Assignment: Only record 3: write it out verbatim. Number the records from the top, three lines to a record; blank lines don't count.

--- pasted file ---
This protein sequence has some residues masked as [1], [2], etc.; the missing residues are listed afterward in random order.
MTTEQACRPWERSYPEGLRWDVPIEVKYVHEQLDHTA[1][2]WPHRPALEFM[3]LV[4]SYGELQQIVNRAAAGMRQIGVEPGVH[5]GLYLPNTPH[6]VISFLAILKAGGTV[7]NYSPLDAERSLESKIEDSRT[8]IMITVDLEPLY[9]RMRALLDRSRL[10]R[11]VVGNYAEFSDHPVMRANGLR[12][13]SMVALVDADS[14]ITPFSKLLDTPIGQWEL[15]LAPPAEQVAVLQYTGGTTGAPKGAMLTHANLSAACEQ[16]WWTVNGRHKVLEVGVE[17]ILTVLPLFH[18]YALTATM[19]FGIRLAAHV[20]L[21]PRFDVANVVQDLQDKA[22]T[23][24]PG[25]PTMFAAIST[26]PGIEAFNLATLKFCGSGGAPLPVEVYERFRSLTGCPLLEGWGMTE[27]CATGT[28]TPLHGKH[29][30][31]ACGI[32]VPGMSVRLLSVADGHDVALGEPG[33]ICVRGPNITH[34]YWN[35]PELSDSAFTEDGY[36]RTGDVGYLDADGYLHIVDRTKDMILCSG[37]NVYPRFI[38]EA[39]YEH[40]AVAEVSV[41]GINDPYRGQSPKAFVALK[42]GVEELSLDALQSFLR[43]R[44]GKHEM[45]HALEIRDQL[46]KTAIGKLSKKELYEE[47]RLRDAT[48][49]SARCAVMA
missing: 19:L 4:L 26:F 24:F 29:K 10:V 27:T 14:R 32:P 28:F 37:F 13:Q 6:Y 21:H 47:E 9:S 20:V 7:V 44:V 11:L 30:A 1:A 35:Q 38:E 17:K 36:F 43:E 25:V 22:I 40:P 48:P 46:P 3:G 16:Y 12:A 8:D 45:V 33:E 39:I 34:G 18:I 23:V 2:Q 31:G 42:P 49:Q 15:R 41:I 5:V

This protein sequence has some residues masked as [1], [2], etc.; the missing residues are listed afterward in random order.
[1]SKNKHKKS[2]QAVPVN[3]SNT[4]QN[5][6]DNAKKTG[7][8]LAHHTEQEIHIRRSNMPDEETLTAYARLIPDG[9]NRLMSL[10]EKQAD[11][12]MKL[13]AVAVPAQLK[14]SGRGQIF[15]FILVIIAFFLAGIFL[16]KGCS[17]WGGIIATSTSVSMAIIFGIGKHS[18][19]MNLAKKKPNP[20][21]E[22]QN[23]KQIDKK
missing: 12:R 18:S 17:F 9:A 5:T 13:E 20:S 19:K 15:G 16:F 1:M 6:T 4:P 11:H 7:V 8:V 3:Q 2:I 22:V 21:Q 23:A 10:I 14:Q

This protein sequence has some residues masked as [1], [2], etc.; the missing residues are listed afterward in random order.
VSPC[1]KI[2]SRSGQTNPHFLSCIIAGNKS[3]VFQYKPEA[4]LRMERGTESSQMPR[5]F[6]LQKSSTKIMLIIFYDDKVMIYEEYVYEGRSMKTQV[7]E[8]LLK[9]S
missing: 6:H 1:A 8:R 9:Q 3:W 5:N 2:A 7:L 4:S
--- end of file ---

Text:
This protein sequence has some residues masked as [1], [2], etc.; the missing residues are listed afterward in random order.
VSPC[1]KI[2]SRSGQTNPHFLSCIIAGNKS[3]VFQYKPEA[4]LRMERGTESSQMPR[5]F[6]LQKSSTKIMLIIFYDDKVMIYEEYVYEGRSMKTQV[7]E[8]LLK[9]S
missing: 6:H 1:A 8:R 9:Q 3:W 5:N 2:A 7:L 4:S